When I made abilities in TSOY, I made sure to have roughly four for each loose category. Each category, combined with one other, made a "class" - so a character was assumed to have about 8 things they were good at. I would follow this line of thinking.

As for combat, use ways of fighting, not the weapons used. So for Shadowrun of Yesterday, you'd have Street Samurai (kung fu + swords and stuff); Military (brutal military strikes); and other fun ways of fighting. Some might cover both armed and unarmed, and some might not. I'm leaving melee and ranged fighting separate, but only because I'm a grognard, and you should ignore me and put them together.
Clinton R. Nixon
CRN Games


Quote from: Darcy Burgess on December 28, 2006, 07:47:38 AM
And finally, this is a tangential but related point, don't fall into the trap of having a 'netrunner' class (if memory serves, 'decking' in SR) -- netrunning is something that everyone should be able to do.  That way you don't have 3 bored players watching 1 other player get the data they need.  Just let everyone jack in, and the 'net becomes 'just another setting'.

I actually have to disagree with this; in the many, many cyberpunk games I have run of all sorts of systems, the netrunner has engaged in the action alongside the rest of the party - even if the character is located miles or even hundreds and in some cases thousands of miles away. Remote administration, see?

Likewise my own favourite CP character, for ICE's most excellent Cyberspace, had an appallingly low Strength and Constitution, and was raised in dirt poor circumstances and was justifiably paranoid about his own health and safety. He lived in a tiny bedsit in the worst part of town with his desk and deck facing a highly secured front-door. He also had a shotgun in very close reach...


Just some suggested Keys.  Note that I may have an overly cynical view of how the average Run goes, and some of these may make the characters even less likely to complete a mission properly.

Key of the Infiltrator
1 XP whenever you sneak past someone or something
2 XP whenever you reach a mission objective unobserved
5 XP whenever you leave a complex unobserved
Buyoff: gain the undivided attention of the local security forces

Key of the Inept Infiltrator
1 XP whenever someone sees you sneaking
2 XP whenever someone raises the alarm
5 XP whenever your real name and/or description are broadcast through the complex
Buyoff: successfully sneak past someone or something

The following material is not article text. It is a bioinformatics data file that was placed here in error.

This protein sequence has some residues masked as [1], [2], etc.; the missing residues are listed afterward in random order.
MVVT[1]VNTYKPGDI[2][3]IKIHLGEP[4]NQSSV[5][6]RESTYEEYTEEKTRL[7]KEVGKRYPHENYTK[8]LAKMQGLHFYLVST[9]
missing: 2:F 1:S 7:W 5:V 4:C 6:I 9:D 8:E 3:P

Key of the Demolisher
1 XP whenever you blow something up
2 XP whenever you destroy a building
5 XP whenever you level an entire facility
Buyoff: disarm some explosives

Key of the Renegotiator
1 XP whenever you betray Mr Johnson
3 XP whenever My Johnson betrays you
Buyoff: complete a mission under the original terms

Key of the Single-Minded Mission
1 XP whenever your incompetent colleagues jeopardise the mission to hit their keys
Buyoff: jeopardise the mission to hit one of your own keys

Key of the Geek
1 XP whenever you solve a problem from The Matrix
3 XP whenever you solve a problem from The Matrix which would have been easier in the real world
Buyoff: complete a task without entering The Matrix

Key of the Astral Traveller
1 XP whenever you solve a problem from Astral Space
3 XP whenever you solve a problem from Astral Space which would have been easier in the real world
Buyoff: complete a task without entering Astral Space

Key of the Social Climber
1 XP whenever you pretend to be above your station
2 XP whenever you enter a function for people above your station
5 XP whenever you gain status within your society
Buyoff: admit you come from the slums or reach the upper limits of your society

Also, does anyone have thoughts on Pool Refreshment?  I'm wondering you should start everyone with double or triple the normal Pool size, refresh Pools at the start of the Run, and then have no refreshment at all until the next Run begins.  It's a grim option, but it might help you get the Shadowrun atmosphere.



I don't recommend your take on Pool refreshment unless you're changing the mechanics of the game in a big way. Keep pools about where they are, unless you're seriously changing the way Abilities and Secrets work and cost-- otherwise, prepare yourself for a lot of feats to become quite simple. Have refreshment be based on the same principles they are in standard TSOY-- hanging out with your chummers at the local bar, recreationally diving into the Matrix or watching a Simsense movie, going to a rave, or jumping into a fracas in an orc bar's fighting pit (or the thousands of other activities appropriate for refreshing Instinct, Reason, or Vigor).